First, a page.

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Tourism in Snowflake

Between the area’s local attractions, regional attractions and Native-American attractions, guests can easily fill a day, a weekend or a week with sightseeing in the White Mountains region.

James M. Flake House

Local Attractions
The James M. Flake House was a home built in 1895 by Jim Flake for his growing family. The “Big House,” a popular site on the Historic Homes Tour, features original furniture, photographs and artifacts.

The John A. Freeman Home exhibits a typical Mormon home in the 1890s. The home was recently restored by the town of Snowflake.

Snowflake Temple serves approximately 35,000 Latter-Day Saints residing in the northeastern section of the state as well as parts of New Mexico. The 17,500 square-foot temple stands as the 108th temple built throughout the world and the 51st in the country. The beautiful architecture both inside and out make this site one not to be missed.

Snowflake Monument portrays a meeting between William Jordan Flake and Erastus Snow in 1878. The monument depicts Snow inquiring if the town had been named, eventually proposing the combination of the names Snow and Flake.

Shumway School, located five minutes south of Taylor, is the only one-room brick schoolhouse that is still standing in the state. The schoolhouse was in use from 1904 through 1947 and was repaired in 2001.

Stinson Museum

Stinson Museum displays artifacts and pictures from Snowflake’s early history. The curator, Susan Lofthouse, recalls the history of both Snowflake and Taylor for eager patrons.

Taylor Pioneer Museum was built in 1930 and houses artifacts from Taylor’s history. One of the museum’s highlights is an exhibit of the drum, which is seen in the town logo of Taylor.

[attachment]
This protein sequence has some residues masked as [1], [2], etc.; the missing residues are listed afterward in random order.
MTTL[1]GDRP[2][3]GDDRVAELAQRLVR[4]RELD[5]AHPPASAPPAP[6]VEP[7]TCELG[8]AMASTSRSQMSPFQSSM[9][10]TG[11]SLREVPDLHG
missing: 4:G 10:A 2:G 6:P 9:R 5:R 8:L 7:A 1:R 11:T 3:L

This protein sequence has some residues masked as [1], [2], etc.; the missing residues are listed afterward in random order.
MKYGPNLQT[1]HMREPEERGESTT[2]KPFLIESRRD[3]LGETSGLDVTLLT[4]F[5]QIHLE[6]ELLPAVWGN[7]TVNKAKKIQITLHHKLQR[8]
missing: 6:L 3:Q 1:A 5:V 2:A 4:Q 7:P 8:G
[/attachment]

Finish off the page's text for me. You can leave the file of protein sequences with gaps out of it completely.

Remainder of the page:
Petroglyphs and pictographs from early Native-American tribes can be found on cliff walls, overhangs and monoliths.

Regional Attractions
Several archaeological ruins can be found in the region, including the Casa Malpais Ruins, which overlook Springerville and Rattlesnake Point Ruin and Petroglyph Trail at Lymon Lake State Park.

A few Native-American attractions are also accessible within a half-day’s drive from Snowflake/Taylor – Monument Valley, where visitors can tour the Navajo Nation; Hopi Nation, featuring the famous villages of Kykotsmovi and Second Mesa; and the Fort Apache Historic Park, which is an hour’s drive from the area. The park is a 288-acre site comprised of prehistoric ruins, petroglyphs, a museum, the old military cemetery and much more.

Snowflake/Taylor – Monument Valley

Dining is abundant in the area, offering a variety of cuisines and environments. Amelia’s Garden in Snowflake affords a healthier menu made from organic and natural food. Restaurants in nearby Show Low and Pinetop-Lakeside are home to a wide array of restaurants including Khadija’s Bakery and Bistro, well-known for their soups and sandwiches; The Lion’s Den, boasting the Mountain Wineburger; home-style cooking at Mama Bear’s Restaurant; and additional casual dining at Dimples Bar and Grill and Sandbagger’s Bar and Grill.

At the end of the day, finding comfortable accommodations in the area is simple. Visitors have a choice of economy rooms and bed and breakfasts in the Snowflake/Taylor area.

The Comfort Inn affords 64 rooms, a fitness facility, meeting rooms and a free continental breakfast. The hotel is located at 2055 South Main Street in Snowflake.

Additional economy rooms are available at the Cedar Motel at 39 South Main Street in Snowflake and the Silver Creek Inn at 825 North Main Street in Taylor, which provides 42 rooms, a spa and complimentary breakfast and coffee.

The Osmer D. Heritage Inn Bed & Breakfast is a restored Pioneer home built in 1890. The home features 12 cozy rooms and offers a delicious gourmet breakfast. The bed and breakfast is located at 161 North Main Street in Snowflake.

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